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Unformatted text preview: Nikolaos Loumidis Ancient Greece Commentary #2 The role of Gods in the Iliad When reading the Iliad, one is struck by the frequency and importance of divine intervention in the plot. In ancient Greece gods were anthropocentric. This means that they existed because humans existed. Each God represented some vices or virtues of humans and in many occasions had humanlike characteristics. It is hard to compare this to modern views about Gods, but at the time, it was believed that their role was to intervene and be a part of the progression of humans on earth. Divine intervention was a part of everyday life, so a lot of effort was put into pleasing the gods through sacrifices and other rituals. In the Iliad, divine intervention determines the course of the war as the Gods pick sides on the war, and use their powers to tilt the scales in favor of their side. On the one hand, Athena, Hera, Poseidon and Hermes take the side of the Achaeans, and on the other side, Aphrodite, Apollo and Artemis take...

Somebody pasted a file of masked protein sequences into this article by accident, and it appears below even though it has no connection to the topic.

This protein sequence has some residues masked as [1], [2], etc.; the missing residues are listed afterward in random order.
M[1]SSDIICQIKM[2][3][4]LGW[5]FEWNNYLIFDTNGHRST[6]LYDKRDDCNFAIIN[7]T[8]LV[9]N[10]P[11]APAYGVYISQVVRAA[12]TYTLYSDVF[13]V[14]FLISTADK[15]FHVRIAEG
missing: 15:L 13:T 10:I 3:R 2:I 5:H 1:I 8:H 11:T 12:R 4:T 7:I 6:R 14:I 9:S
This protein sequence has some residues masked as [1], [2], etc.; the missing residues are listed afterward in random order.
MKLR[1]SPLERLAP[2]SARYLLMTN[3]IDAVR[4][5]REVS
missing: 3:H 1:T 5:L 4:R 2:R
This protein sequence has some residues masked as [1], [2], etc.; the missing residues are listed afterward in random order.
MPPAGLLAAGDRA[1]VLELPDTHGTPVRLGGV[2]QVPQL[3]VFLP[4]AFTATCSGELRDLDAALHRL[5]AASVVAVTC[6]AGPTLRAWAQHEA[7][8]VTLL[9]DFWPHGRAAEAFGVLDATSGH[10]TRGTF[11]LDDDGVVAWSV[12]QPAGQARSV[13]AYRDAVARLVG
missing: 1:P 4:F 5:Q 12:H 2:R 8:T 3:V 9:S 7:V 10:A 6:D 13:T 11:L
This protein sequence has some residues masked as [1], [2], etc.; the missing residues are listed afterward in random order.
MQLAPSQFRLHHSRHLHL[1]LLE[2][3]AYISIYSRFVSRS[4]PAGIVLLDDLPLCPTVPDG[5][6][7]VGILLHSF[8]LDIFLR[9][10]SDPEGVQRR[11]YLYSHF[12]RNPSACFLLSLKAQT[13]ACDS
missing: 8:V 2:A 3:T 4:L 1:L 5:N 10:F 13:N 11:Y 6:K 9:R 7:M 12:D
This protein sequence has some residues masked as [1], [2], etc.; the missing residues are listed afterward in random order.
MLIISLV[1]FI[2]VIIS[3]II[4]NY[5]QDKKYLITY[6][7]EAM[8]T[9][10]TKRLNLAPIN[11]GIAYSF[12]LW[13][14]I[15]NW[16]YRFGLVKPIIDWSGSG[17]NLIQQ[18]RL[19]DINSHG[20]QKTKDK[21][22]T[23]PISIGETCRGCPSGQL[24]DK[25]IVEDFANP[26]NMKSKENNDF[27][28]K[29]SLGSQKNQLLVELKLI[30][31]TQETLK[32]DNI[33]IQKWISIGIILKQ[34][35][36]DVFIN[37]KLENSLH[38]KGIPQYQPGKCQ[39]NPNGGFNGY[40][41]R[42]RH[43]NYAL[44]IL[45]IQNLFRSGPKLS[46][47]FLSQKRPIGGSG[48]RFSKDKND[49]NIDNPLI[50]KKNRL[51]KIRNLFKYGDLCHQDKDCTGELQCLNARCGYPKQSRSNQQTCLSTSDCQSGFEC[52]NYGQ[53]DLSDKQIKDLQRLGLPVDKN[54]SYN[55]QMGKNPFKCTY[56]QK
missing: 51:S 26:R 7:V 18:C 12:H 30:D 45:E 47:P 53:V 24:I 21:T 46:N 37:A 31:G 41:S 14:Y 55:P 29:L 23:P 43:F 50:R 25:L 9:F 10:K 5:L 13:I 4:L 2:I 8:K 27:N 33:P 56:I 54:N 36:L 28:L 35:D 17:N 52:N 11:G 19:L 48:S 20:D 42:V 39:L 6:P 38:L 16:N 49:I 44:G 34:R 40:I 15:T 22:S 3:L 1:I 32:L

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This note was uploaded on 04/07/2008 for the course ANCH 026 taught by Professor Mcinerny during the Fall '07 term at UPenn.
- Fall '07
- The Iliad